There’s a type of expression around bottling things—bottled lightning, summer in a jar, etc.—that feels very apt here. What exactly is bottled with vareniye (jam)? A lot more than just fruit. These jams, which tend to be thinner than western varieties—with whole berries or fruit chunks in syrup—are bottled with a lot of Russian identity. There’s the Russian love of countryside. Deep dacha culture of summer cottages and personal orchards. Traditional naturopathy (raspberry vareniye taken with tea will fight fever). And above all, friendship is bottled here— vareniye made from the overabundance of fruit at one’s dacha is the most typical Russian gift, real sharing from real nature, even in the often-cynical heart of Europe’s largest megacity. Visitors who are short on lifelong friendships in Moscow can pick some up fine vareniye at any Lavka Lavka shop (we recommend the delicate young pine cone jam) or, curiously enough, at many Armenian stores.

Borodinsky Bread

personal essay pharmacy school examples

The clinical-sounding title of Lev Auerman’s 1935 classic Tekhnologiya Khlebopecheniya ( Bread Baking Technology) doesn’t promise scintillation. But Auerman’s recipe for rye bread changed Russian bread forever. An older legend had it that the bread was baked dark for mourning by a woman widowed in the battle of Borodino in 1812, but the real birth of the bread came from Auerman’s recipes. A modification on sweet, malted Baltic breads, Auerman’s Borodinsky bread was 100% rye and used caraway or anise. The recipe has evolved a bit—today it is 80% rye and 20% wheat high extraction flour and leans more on coriander than caraway. But its flavor profile (sweet, chewy) as well as its characteristic L7 mold —a deep brick of bread—has made it easily identifiable as the traditional, ubiquitous, every-occasion bread of Moscow. You can buy it everywhere, but the Azbuka Vkusa high-end markets have a reliably good sliced version.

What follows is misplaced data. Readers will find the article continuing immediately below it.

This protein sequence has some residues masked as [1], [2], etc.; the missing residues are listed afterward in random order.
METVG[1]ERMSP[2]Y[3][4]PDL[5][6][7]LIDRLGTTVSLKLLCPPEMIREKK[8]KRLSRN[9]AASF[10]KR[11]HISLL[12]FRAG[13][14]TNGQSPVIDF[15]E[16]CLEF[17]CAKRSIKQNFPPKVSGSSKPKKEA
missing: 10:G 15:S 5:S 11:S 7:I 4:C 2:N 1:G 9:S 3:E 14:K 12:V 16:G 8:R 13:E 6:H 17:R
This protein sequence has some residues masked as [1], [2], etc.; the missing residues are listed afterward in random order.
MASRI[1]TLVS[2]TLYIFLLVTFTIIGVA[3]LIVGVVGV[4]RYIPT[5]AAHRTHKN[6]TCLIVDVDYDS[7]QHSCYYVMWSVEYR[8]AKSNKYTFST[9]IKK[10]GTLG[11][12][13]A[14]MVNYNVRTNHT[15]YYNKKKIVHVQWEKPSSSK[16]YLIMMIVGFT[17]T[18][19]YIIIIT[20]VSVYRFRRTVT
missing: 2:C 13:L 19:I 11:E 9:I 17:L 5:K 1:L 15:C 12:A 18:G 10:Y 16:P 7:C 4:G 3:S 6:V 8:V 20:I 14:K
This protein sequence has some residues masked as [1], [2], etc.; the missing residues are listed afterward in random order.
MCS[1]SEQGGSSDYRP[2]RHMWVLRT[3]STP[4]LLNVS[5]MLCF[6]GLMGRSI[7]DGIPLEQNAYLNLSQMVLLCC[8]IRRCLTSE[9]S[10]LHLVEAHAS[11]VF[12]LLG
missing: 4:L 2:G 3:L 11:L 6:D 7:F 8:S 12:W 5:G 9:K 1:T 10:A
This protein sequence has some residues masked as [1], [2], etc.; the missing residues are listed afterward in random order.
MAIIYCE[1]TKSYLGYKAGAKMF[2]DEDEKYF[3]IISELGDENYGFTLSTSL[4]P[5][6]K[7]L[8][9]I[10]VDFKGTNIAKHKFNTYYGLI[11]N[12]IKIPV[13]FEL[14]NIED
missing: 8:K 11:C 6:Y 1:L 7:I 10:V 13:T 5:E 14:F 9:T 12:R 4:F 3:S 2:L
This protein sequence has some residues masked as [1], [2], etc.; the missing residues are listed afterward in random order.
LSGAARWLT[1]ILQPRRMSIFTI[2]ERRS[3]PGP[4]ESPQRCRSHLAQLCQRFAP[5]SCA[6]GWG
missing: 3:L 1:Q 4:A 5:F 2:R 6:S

Buckwheat Grechka

Look closely at those Russians who have followed their money to live in London, or are vacationing in Cyprus or Antalya. See the slight melancholy that not even cappuccinos or sunshine can erase. It’s not because Russians are gloomy by nature; it’s probably because there is no real grechka outside of Russia and Ukraine, and that is devastating. Buckwheat grain and groats— grechka (or grecha in Saint Petersburg)—are deep in the culture. It’s a wartime memory: May 9 Victory Day celebrations feature military kitchens serving buckwheat like they did at the front. It’s a little slice of Russian history that lies somewhere between oatmeal and couscous. In Moscow, eat it at Dr. Zhivago with milk (180₽/US$2.90) or mushrooms (590₽/US$9.50), and rejoice.

Mimoza Salad

personal essay pharmacy school examples

This fantastically expressive egg-and-canned-fish salad is a testament to Soviet ingenuity—it’s the ultimate puzzle to make a drastically limited food chain sparkle—and the universal human thrill of layering foods. The geological creation starts with a base layer of fish, then layers of grated cooked potato, mayonnaise, shredded cheese, grated carrots, sweet onion, diced egg whites and then capped with a brilliant yellow crumble of boiled egg yolk. It sits there on the plate, dazzling like the flowering mimosa tree it is named after. The taste? Well, it’s comfort food. Pick some up to go at any Karavaev Brothers location —the excellent deli chain sells it for 650₽ (US$10.40) a kilo.

It seems odd, almost impossible, to imagine a time in Russia before shashlik. It’s meat on a stick, something that all humans should have had on the menu since at least the time of Prometheus. But shashlik as we know it know—cubes of marinated meat cooked with vegetables over a mangal grill—didn’t really take off in Russia until the early 1900s. And due to a lack of suitable meat in much of the Soviet era (there were no meat cattle herds, only dairy), we’re starting the clock on shashlik in the late Soviet period. Despite its relatively recent (re)appearance, it is now the ubiquitous grill phenomenon of Russia, a welcome ritual of summer.